If you're still in the market for stocks -- and we think you should be -- there's no shortage of attractive bargains out there. But trying to choose among all those cheap shares is like trying to catch falling knives: If you're not really careful, you'll end up with nothing but a bloody hand.

Of course, if safety's what you want, then you can wait out the recent market turmoil on the sidelines by holding substantial amounts of cash. With short-term Treasuries yielding around 2%, though, every day you're in a money-market fund means another day of losing purchasing power to inflation.

Isn't there a better way? There is -- with an old strategy that's been out of favor for quite a few years.

Dollar-cost averaging: It's back!
If you want to start moving back into the market, but aren't sure that the worst is over, dollar-cost averaging is a good compromise. If stocks continue to fall, then you'll have limited your losses by not spending all your capital all at once. If they rebound, however, you'll earn some gains that you would've missed by keeping all your money in cash.

Although most people think of dollar-cost averaging as a strategy for mutual funds, the rise of low-cost discount brokers has made it a viable strategy for individual stocks and ETFs as well. As an example, take a look at some promising stocks we surveyed at the beginning of the year. Say one investor decided to jump in all at once with a $6,000 investment on Dec. 31, while the other used dollar-cost averaging by buying $1,000 in shares in each of the past six months.


With Dollar-Cost Averaging

Without Dollar-Cost Averaging

American Eagle Outfitters (NYSE:AEO)



Buffalo Wild Wings (NASDAQ:BWLD)



General Electric (NYSE:GE)



Johnson & Johnson (NYSE:JNJ)






Marvel Entertainment (NYSE:MVL)



Starbucks (NASDAQ:SBUX)



Source: Yahoo Finance. Final values as of Jun. 30, 2008. Dollar-cost averaging example assumes purchase on last trading day of each month.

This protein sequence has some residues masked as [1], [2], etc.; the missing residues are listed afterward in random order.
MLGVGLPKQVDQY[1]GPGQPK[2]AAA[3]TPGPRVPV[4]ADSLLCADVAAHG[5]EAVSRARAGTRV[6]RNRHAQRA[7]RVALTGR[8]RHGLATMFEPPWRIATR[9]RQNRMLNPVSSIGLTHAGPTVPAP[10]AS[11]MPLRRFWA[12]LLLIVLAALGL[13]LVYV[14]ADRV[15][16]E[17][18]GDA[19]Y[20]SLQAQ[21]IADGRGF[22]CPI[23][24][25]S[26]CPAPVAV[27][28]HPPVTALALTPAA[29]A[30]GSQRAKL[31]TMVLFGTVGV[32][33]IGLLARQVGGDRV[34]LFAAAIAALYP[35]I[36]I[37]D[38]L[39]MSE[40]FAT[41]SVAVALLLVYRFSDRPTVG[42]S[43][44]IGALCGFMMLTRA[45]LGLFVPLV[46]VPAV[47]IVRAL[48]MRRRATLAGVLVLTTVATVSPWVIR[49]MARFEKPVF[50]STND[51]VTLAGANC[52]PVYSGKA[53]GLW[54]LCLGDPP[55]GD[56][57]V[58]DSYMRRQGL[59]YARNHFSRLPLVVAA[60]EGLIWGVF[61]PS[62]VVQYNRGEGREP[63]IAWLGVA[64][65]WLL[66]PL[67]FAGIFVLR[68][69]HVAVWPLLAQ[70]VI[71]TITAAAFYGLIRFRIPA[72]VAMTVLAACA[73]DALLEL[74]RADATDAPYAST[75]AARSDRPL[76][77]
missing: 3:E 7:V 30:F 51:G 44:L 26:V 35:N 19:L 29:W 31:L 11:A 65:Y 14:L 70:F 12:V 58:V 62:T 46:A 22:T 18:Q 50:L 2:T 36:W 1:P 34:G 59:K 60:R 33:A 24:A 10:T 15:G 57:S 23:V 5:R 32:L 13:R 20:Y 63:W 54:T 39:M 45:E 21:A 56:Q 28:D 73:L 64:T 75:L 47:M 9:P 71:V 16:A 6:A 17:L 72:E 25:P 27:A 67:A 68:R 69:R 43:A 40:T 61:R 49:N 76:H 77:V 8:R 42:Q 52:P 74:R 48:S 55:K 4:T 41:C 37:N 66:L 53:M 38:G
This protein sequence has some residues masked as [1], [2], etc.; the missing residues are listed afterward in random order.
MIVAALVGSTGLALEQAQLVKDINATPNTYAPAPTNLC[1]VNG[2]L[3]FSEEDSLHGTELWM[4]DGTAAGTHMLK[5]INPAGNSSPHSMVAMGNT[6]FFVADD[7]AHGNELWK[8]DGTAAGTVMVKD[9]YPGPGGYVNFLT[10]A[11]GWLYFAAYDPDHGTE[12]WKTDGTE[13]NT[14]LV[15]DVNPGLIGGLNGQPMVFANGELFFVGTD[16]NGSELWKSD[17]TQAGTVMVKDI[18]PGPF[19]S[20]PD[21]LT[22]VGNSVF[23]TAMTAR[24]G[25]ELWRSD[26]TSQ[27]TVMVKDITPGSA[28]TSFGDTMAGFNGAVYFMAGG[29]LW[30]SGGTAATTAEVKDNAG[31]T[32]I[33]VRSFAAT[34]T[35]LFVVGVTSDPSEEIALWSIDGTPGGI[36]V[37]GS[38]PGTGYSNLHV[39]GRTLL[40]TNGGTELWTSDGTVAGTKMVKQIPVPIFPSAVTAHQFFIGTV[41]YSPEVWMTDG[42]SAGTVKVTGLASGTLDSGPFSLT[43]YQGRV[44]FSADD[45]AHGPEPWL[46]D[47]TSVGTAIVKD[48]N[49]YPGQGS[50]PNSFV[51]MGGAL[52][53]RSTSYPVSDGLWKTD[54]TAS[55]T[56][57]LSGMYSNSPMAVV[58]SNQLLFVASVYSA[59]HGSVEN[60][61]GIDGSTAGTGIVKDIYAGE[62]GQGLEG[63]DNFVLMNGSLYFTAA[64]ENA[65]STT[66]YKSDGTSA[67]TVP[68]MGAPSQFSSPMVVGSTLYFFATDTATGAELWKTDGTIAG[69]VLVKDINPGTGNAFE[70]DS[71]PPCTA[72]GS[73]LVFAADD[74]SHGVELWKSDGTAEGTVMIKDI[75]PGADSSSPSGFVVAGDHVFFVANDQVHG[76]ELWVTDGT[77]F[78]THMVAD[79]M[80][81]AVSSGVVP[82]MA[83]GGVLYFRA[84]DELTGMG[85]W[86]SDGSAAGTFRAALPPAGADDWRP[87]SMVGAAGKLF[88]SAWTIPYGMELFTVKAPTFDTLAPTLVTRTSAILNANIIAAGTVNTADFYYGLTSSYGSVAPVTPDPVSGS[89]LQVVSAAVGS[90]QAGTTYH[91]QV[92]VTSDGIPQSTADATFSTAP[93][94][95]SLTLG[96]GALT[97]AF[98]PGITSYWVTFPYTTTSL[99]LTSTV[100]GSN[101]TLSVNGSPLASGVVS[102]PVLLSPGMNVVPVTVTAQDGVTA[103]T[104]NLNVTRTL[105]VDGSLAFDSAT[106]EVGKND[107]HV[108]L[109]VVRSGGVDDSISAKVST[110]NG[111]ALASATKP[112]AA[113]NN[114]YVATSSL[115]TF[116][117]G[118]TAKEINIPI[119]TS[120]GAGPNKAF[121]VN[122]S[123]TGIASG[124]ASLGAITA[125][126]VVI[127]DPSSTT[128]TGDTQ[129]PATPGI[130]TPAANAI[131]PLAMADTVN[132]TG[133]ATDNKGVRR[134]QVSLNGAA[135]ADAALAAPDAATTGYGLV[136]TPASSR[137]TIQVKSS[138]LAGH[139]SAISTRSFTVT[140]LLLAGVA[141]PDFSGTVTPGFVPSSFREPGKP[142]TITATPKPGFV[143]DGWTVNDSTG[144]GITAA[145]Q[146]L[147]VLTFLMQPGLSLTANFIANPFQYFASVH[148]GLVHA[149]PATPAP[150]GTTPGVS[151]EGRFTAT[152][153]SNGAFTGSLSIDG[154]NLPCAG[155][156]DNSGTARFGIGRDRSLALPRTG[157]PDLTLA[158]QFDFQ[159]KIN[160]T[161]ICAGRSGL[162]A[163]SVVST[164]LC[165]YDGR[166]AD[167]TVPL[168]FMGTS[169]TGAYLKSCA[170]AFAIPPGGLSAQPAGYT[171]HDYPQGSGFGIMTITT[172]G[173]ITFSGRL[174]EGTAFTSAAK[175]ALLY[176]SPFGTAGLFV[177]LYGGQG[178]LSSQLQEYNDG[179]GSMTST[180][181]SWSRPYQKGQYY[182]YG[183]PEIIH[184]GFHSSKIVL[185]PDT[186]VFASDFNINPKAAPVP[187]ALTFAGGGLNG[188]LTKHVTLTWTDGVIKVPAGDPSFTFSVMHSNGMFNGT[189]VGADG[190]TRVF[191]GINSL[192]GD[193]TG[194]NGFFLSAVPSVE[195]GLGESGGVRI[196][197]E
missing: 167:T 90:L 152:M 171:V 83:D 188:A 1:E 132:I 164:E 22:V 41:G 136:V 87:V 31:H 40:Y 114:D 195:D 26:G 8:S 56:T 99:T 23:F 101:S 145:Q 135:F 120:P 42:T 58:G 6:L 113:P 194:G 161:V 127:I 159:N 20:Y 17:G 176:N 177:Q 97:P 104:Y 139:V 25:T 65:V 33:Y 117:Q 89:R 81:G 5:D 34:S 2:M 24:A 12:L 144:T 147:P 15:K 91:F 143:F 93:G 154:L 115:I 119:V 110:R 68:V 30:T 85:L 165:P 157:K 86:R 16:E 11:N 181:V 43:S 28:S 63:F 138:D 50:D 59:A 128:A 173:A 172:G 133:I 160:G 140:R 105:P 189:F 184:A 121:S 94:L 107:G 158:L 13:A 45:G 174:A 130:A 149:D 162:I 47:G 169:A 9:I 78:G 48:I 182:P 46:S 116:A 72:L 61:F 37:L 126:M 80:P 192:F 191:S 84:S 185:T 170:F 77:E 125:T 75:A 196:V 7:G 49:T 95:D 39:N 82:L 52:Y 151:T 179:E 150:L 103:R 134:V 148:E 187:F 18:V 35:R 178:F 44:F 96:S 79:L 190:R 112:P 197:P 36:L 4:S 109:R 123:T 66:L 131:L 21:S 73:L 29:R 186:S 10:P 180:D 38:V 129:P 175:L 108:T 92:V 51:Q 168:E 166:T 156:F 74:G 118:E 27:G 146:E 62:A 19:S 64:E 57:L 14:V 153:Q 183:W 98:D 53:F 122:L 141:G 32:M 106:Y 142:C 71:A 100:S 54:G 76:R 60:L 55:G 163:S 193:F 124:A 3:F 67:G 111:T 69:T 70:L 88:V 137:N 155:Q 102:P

As you can see, going with a dollar-cost averaging strategy over the past six months helped cushion some of the losses in several of these stocks.

The shortcomings of dollar-cost averaging
Like most strategies, dollar-cost averaging doesn't always work well. Historically, stock prices have risen far more often than they've fallen. Under those normal conditions, studies have shown that you're better off taking the plunge all at once. You can see that in our example -- with advancing stocks like Marvel and Buffalo Wild Wings, you would've done better buying in a single purchase.

But academic studies can't account for the psychological impact of immediate losses on your investments. There's nothing more depressing than putting your money into a promising stock, only to see its price drop right after you buy. If it drops far enough, you might second-guess your thought process and dump the stock -- often at exactly the worst time.

So even if dollar-cost averaging leaves some money on the table, its downside protection, along with the calming effect it has on your nerves, could make it the right way to go for you.

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